NCPA - National Center for Policy Analysis


August 15, 2007

Tucked in the massive energy bill passed by the U.S. House of Representatives is funding for smart grid technology, which lets your "smart" electric meter talk back to the utility and record your usage by hour, so you can adjust your habits to take advantage of lower, off-peak rates, says


  • As of now, most residential and commercial customers still pay their electric utility a flat rate multiplied by the kilowatt hours they use.
  • But with a smart grid in place, a utility could restructure rates and then offer all its customers products that allow either the customer or the utility to control usage based on demand and hourly rates.
  • For example, a smart thermostat allows a customer to program it so when the electric rate hits a certain price on a summer day, the target temperature in his house becomes two degrees warmer and the air conditioner doesn't run as much.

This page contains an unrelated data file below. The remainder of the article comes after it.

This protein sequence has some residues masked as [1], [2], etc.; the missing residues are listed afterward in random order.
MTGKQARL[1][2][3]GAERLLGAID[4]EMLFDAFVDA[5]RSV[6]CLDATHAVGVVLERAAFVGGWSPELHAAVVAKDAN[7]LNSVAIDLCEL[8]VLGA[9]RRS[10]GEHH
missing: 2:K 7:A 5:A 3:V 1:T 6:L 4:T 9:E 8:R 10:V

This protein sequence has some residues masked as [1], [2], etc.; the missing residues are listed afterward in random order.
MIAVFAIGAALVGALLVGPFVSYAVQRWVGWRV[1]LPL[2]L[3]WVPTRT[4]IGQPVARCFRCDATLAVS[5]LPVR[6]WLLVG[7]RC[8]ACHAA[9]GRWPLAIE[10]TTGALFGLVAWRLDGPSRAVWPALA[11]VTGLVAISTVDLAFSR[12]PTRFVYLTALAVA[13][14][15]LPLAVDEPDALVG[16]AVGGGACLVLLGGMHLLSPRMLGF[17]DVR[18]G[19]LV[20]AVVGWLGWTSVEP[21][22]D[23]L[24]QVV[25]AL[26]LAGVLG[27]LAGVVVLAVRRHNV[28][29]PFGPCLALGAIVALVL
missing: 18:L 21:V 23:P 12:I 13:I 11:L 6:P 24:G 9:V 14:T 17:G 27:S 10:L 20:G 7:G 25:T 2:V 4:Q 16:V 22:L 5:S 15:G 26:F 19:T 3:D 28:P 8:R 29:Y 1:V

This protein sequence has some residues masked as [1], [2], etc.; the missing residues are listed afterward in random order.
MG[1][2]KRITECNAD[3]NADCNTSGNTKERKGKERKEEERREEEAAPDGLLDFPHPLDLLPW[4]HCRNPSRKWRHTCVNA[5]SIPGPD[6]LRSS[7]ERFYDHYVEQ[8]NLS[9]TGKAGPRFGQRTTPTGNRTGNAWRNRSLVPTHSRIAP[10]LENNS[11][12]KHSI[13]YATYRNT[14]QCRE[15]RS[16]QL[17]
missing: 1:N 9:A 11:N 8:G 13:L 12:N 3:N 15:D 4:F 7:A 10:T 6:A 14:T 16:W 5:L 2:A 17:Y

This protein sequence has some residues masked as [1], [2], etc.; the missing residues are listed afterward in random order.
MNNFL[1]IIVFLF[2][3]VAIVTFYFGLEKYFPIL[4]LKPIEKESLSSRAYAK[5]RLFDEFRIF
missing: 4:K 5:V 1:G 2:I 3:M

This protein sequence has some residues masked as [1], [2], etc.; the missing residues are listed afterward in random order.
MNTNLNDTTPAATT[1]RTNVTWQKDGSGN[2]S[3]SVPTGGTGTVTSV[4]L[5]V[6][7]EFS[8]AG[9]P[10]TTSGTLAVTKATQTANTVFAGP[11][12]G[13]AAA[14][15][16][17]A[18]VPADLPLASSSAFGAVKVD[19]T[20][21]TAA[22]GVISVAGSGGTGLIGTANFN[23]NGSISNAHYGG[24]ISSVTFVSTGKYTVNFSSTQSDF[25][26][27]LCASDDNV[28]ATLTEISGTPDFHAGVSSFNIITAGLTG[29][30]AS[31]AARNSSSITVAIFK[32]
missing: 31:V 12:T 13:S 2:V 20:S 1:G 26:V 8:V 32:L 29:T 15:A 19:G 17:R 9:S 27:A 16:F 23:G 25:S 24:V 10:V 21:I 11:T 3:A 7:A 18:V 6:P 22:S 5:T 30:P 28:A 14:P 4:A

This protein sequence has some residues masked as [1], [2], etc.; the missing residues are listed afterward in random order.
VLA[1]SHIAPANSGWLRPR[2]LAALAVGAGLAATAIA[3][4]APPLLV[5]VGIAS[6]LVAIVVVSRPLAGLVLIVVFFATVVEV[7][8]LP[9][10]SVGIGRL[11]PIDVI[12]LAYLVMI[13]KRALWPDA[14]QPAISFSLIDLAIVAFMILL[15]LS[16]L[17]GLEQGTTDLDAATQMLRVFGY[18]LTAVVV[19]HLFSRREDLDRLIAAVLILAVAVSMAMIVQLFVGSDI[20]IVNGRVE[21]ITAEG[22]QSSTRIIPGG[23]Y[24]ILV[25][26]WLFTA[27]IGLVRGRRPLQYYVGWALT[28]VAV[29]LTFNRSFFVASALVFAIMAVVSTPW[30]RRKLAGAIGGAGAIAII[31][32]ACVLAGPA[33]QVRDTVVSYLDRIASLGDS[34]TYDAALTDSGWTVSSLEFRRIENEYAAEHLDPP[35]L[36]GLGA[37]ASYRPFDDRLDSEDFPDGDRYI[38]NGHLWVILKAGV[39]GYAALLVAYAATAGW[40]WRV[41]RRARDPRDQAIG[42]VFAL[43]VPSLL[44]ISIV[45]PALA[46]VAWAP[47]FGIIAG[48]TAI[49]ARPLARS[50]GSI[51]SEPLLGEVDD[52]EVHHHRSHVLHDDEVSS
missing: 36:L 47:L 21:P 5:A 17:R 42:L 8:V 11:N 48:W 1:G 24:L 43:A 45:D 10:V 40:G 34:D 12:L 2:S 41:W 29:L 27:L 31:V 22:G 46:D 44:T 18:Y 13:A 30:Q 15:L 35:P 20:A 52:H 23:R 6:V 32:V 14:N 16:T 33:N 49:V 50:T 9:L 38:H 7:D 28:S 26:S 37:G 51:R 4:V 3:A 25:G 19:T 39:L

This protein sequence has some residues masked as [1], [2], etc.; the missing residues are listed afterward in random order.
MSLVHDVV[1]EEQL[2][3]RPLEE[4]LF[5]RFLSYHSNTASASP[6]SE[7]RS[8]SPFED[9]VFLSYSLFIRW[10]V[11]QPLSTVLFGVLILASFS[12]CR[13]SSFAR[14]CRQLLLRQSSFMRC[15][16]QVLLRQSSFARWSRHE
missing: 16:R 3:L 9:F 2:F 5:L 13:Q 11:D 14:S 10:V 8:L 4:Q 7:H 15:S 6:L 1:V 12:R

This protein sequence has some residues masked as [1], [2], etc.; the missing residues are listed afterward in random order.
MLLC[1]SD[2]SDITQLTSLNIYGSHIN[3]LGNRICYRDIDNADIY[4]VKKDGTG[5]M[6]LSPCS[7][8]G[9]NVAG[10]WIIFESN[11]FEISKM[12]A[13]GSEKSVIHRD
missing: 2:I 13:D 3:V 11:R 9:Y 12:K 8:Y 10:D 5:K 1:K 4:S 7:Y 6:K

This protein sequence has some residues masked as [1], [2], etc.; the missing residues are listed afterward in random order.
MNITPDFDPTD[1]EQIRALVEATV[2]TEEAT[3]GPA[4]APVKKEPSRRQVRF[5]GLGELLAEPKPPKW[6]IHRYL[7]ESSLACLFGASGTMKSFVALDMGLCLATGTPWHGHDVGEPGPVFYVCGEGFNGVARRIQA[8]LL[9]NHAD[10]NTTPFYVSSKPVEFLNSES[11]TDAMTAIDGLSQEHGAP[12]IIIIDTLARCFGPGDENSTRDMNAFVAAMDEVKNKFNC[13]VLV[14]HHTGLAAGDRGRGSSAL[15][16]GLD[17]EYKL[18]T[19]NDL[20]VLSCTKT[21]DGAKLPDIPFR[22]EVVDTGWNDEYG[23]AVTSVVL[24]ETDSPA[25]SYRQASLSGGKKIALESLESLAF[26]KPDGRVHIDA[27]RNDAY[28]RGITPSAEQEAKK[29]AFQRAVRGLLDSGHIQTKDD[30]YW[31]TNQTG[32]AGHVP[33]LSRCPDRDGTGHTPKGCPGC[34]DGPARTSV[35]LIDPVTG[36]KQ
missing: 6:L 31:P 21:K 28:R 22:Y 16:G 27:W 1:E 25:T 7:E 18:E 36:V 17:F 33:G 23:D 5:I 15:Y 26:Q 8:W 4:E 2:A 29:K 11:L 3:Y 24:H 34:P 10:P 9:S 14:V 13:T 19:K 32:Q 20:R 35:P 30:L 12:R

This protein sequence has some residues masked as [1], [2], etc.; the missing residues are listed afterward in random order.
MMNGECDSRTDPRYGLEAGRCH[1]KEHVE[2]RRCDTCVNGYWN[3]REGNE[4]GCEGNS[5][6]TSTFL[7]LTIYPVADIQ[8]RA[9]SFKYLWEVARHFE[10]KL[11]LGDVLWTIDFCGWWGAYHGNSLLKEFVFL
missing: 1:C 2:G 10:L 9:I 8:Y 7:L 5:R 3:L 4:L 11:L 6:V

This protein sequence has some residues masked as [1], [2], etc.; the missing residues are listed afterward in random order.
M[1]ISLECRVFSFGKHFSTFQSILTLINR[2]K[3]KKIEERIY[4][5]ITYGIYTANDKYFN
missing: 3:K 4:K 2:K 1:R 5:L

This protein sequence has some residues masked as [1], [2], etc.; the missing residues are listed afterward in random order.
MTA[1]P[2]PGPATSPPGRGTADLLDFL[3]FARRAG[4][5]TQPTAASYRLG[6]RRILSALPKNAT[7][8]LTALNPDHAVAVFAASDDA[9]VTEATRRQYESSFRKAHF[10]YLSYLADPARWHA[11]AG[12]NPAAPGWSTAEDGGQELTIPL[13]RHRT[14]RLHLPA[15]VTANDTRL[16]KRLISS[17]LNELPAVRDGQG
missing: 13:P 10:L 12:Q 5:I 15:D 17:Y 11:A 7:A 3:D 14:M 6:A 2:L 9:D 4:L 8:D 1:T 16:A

Results so far have been promising:

  • In a California test that ran from 2003 through 2005, the average customer reduced his usage by 13 percent during the hottest summer hours when rates were five times higher.
  • Customers with smart thermostats reduced their usage by 27 percent.
  • Customers with gateway systems, which adjust the electricity use of multiple appliances, reduced their usage by 43 percent during peak hours.

"In almost every region we're soon to be below the safe margin (for reserve energy) for high energy use days," says Sterling Burnett, a senior fellow with the National Center for Policy Analysis. "This is a quick way of reducing demand." 

Source: Ashlea Ebeling, "What Would You Pay To Stay Cool?", August 15, 2007.

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